Fermilab, UChicago scientists tap South Pole Telescope data to shed light on universe
A team of scientists have demonstrated how to “weigh” galaxy clusters using light from the earliest moments of the universe—a new method that could help shed light on dark matter, dark energy and other mysteries of the cosmos, such as how the universe formed.
The new method calculates the bending of light around galaxy clusters using the orientation of light from shortly after the Big Bang—data taken by the South Pole Telescope and the Dark Energy Camera.
“Gravitational lensing,” a phenomenon in which light distorts as it’s affected by the gravity of big objects like galaxies, can function as a kind of magnifying glass. It’s helped scientists discover key information about the universe—but it’s always been done by looking for the smearing of light around distant objects like stars.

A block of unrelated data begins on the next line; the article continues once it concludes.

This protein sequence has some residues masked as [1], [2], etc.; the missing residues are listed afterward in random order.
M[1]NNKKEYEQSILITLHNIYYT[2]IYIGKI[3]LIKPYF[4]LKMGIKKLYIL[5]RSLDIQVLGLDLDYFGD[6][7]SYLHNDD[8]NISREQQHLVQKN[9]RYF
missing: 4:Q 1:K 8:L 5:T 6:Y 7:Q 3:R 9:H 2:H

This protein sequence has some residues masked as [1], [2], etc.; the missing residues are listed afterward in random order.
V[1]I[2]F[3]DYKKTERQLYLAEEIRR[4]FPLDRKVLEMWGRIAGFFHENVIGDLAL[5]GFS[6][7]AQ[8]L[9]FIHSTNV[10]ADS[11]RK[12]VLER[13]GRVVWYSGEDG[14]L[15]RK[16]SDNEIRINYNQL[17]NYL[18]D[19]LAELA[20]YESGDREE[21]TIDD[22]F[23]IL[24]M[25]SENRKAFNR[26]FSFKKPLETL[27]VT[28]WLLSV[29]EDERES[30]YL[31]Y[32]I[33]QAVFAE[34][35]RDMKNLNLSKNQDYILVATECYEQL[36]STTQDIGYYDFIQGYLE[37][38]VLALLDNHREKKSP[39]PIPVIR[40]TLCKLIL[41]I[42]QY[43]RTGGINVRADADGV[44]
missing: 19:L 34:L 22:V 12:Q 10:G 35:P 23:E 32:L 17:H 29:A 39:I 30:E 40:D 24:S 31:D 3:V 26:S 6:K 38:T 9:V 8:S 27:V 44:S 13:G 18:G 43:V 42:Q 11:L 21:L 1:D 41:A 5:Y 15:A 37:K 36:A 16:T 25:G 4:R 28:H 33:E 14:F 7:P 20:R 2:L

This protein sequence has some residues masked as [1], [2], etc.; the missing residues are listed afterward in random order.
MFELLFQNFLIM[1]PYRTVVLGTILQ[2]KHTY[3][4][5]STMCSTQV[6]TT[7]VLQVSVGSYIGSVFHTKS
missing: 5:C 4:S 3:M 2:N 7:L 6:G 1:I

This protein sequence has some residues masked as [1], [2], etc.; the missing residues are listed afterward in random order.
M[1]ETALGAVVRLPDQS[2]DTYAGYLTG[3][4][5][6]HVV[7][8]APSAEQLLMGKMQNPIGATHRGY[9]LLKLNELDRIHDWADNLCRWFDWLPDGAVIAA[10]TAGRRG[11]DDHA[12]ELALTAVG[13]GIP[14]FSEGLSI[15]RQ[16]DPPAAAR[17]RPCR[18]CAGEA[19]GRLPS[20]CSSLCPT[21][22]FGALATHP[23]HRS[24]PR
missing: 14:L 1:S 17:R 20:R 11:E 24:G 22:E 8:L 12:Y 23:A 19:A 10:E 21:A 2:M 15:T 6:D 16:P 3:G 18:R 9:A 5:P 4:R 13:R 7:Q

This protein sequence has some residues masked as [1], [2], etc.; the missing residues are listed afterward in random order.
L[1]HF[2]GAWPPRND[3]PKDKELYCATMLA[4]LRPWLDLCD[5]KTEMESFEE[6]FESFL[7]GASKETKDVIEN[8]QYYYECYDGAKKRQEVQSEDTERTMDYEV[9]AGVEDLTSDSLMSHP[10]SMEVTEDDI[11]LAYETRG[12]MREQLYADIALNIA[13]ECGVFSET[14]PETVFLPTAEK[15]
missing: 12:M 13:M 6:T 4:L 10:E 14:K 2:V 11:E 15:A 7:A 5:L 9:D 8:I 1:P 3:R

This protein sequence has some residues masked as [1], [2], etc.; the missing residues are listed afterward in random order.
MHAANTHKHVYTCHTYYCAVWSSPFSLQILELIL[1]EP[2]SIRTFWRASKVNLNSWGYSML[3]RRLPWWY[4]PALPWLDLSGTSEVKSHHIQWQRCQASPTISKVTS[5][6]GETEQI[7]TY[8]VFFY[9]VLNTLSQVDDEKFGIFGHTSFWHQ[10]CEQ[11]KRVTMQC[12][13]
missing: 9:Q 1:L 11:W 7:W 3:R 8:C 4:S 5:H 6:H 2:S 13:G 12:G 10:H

In a study published in Physical Review Letters, Fermilab and University of Chicago scientist Brad Benson and colleagues use a different method to calculate the masses of distant galaxies: the polarization, or orientation, of the light left over from the moments after the Big Bang.
Read more at UChicago News.
Photo: The South Pole Telescope and Dark Energy Camera provided key data for scientists to create a new method to weigh galaxy clusters. Photo by Daniel Michalik.